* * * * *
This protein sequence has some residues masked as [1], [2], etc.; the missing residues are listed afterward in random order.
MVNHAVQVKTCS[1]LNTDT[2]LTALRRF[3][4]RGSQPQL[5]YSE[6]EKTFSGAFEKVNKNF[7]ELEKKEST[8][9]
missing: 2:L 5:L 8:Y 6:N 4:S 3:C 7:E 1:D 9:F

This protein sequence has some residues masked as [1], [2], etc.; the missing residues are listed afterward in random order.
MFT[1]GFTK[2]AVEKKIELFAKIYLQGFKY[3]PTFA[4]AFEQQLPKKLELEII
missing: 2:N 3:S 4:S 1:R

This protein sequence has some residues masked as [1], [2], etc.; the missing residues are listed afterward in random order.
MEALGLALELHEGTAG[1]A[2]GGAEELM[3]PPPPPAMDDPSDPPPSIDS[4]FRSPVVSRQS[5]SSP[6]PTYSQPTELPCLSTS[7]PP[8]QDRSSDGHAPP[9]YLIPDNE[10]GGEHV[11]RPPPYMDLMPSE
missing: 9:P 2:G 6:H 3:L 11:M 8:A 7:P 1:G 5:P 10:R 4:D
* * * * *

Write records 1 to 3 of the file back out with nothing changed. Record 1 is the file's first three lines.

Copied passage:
This protein sequence has some residues masked as [1], [2], etc.; the missing residues are listed afterward in random order.
MVNHAVQVKTCS[1]LNTDT[2]LTALRRF[3][4]RGSQPQL[5]YSE[6]EKTFSGAFEKVNKNF[7]ELEKKEST[8][9]
missing: 2:L 5:L 8:Y 6:N 4:S 3:C 7:E 1:D 9:F

This protein sequence has some residues masked as [1], [2], etc.; the missing residues are listed afterward in random order.
MFT[1]GFTK[2]AVEKKIELFAKIYLQGFKY[3]PTFA[4]AFEQQLPKKLELEII
missing: 2:N 3:S 4:S 1:R

This protein sequence has some residues masked as [1], [2], etc.; the missing residues are listed afterward in random order.
MEALGLALELHEGTAG[1]A[2]GGAEELM[3]PPPPPAMDDPSDPPPSIDS[4]FRSPVVSRQS[5]SSP[6]PTYSQPTELPCLSTS[7]PP[8]QDRSSDGHAPP[9]YLIPDNE[10]GGEHV[11]RPPPYMDLMPSE
missing: 9:P 2:G 6:H 3:L 11:M 8:A 7:P 1:G 5:P 10:R 4:D